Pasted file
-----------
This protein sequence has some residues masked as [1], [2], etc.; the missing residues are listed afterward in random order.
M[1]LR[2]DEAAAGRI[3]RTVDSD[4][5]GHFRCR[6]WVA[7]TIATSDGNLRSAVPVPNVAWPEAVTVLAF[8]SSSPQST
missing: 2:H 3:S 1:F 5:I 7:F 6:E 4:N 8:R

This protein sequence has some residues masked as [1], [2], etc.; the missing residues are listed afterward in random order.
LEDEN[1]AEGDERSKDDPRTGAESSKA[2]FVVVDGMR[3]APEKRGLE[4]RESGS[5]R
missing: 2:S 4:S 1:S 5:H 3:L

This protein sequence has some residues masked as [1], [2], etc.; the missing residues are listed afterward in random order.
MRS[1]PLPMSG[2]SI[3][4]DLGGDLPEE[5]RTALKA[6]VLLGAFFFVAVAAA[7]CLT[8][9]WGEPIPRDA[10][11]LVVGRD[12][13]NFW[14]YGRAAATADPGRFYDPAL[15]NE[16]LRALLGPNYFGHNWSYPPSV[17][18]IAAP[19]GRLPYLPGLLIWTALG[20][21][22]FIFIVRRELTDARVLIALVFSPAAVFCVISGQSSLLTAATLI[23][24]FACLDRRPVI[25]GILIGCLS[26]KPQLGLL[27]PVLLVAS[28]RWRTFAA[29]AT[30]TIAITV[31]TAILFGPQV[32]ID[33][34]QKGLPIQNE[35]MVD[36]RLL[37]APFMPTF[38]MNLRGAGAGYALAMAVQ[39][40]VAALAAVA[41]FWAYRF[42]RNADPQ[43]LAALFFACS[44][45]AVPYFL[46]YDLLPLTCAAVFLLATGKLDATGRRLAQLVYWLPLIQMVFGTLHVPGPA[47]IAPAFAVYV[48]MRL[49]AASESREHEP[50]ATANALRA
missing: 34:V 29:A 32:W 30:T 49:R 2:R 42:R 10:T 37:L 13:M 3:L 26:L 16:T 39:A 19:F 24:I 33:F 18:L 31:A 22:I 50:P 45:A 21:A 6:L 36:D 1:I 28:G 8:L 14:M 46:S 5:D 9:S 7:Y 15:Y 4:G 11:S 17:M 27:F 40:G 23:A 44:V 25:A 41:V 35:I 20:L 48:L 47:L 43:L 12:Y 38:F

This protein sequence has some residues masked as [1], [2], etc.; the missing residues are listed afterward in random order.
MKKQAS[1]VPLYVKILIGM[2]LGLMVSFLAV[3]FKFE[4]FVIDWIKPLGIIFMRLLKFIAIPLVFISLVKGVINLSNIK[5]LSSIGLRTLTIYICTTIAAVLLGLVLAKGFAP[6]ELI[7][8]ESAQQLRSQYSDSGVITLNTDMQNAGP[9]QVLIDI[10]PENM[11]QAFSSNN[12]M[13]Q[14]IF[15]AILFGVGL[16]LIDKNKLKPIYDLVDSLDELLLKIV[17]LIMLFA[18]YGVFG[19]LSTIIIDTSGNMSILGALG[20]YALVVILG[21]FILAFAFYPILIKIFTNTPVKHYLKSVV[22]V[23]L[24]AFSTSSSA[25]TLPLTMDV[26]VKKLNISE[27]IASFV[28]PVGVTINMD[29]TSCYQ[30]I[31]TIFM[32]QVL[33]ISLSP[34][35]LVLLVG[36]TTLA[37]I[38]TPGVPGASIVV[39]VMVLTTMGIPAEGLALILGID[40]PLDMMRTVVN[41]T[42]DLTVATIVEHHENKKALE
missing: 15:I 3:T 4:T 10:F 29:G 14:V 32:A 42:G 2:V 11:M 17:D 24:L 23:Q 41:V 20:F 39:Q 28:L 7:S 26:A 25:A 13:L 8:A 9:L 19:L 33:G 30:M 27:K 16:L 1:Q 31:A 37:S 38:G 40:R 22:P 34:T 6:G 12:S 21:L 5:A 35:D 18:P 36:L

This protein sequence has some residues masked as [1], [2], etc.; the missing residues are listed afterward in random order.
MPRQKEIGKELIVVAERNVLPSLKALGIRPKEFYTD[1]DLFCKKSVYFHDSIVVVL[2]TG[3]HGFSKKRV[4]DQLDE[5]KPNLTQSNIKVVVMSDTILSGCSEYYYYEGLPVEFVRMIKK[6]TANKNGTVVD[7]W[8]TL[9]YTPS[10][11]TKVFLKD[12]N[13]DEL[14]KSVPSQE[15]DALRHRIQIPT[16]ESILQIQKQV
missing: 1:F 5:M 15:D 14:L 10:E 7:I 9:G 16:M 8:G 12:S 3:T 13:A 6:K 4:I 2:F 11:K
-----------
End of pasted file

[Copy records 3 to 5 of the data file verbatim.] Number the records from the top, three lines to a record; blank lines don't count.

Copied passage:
This protein sequence has some residues masked as [1], [2], etc.; the missing residues are listed afterward in random order.
MRS[1]PLPMSG[2]SI[3][4]DLGGDLPEE[5]RTALKA[6]VLLGAFFFVAVAAA[7]CLT[8][9]WGEPIPRDA[10][11]LVVGRD[12][13]NFW[14]YGRAAATADPGRFYDPAL[15]NE[16]LRALLGPNYFGHNWSYPPSV[17][18]IAAP[19]GRLPYLPGLLIWTALG[20][21][22]FIFIVRRELTDARVLIALVFSPAAVFCVISGQSSLLTAATLI[23][24]FACLDRRPVI[25]GILIGCLS[26]KPQLGLL[27]PVLLVAS[28]RWRTFAA[29]AT[30]TIAITV[31]TAILFGPQV[32]ID[33][34]QKGLPIQNE[35]MVD[36]RLL[37]APFMPTF[38]MNLRGAGAGYALAMAVQ[39][40]VAALAAVA[41]FWAYRF[42]RNADPQ[43]LAALFFACS[44][45]AVPYFL[46]YDLLPLTCAAVFLLATGKLDATGRRLAQLVYWLPLIQMVFGTLHVPGPA[47]IAPAFAVYV[48]MRL[49]AASESREHEP[50]ATANALRA
missing: 34:V 29:A 32:W 30:T 49:R 2:R 42:R 10:T 37:L 13:M 3:L 26:L 16:T 39:A 19:F 24:I 33:F 18:L 31:A 22:I 50:P 45:A 21:A 6:L 36:D 1:I 28:G 8:L 14:M 46:S 5:D 9:S 7:Y 15:Y 4:G 11:S 17:M 27:F 40:G 23:A 44:V 25:A 41:V 35:I 20:L 48:L 47:L 43:L 12:Y 38:F

This protein sequence has some residues masked as [1], [2], etc.; the missing residues are listed afterward in random order.
MKKQAS[1]VPLYVKILIGM[2]LGLMVSFLAV[3]FKFE[4]FVIDWIKPLGIIFMRLLKFIAIPLVFISLVKGVINLSNIK[5]LSSIGLRTLTIYICTTIAAVLLGLVLAKGFAP[6]ELI[7][8]ESAQQLRSQYSDSGVITLNTDMQNAGP[9]QVLIDI[10]PENM[11]QAFSSNN[12]M[13]Q[14]IF[15]AILFGVGL[16]LIDKNKLKPIYDLVDSLDELLLKIV[17]LIMLFA[18]YGVFG[19]LSTIIIDTSGNMSILGALG[20]YALVVILG[21]FILAFAFYPILIKIFTNTPVKHYLKSVV[22]V[23]L[24]AFSTSSSA[25]TLPLTMDV[26]VKKLNISE[27]IASFV[28]PVGVTINMD[29]TSCYQ[30]I[31]TIFM[32]QVL[33]ISLSP[34][35]LVLLVG[36]TTLA[37]I[38]TPGVPGASIVV[39]VMVLTTMGIPAEGLALILGID[40]PLDMMRTVVN[41]T[42]DLTVATIVEHHENKKALE
missing: 15:I 3:T 4:T 10:F 29:G 14:V 32:A 42:G 2:V 11:M 17:D 24:L 23:Q 41:V 20:F 39:Q 28:L 7:S 26:A 25:A 13:L 8:A 9:L 19:L 33:G 30:M 27:K 16:L 1:Q 31:A 37:S 38:G 40:R 22:P 34:T 6:G 12:S 21:L 5:A 35:D 18:P 36:L

This protein sequence has some residues masked as [1], [2], etc.; the missing residues are listed afterward in random order.
MPRQKEIGKELIVVAERNVLPSLKALGIRPKEFYTD[1]DLFCKKSVYFHDSIVVVL[2]TG[3]HGFSKKRV[4]DQLDE[5]KPNLTQSNIKVVVMSDTILSGCSEYYYYEGLPVEFVRMIKK[6]TANKNGTVVD[7]W[8]TL[9]YTPS[10][11]TKVFLKD[12]N[13]DEL[14]KSVPSQE[15]DALRHRIQIPT[16]ESILQIQKQV
missing: 1:F 5:M 15:D 14:L 10:E 7:I 9:G 16:M 8:G 12:S 3:T 13:A 6:K 4:I 2:F 11:K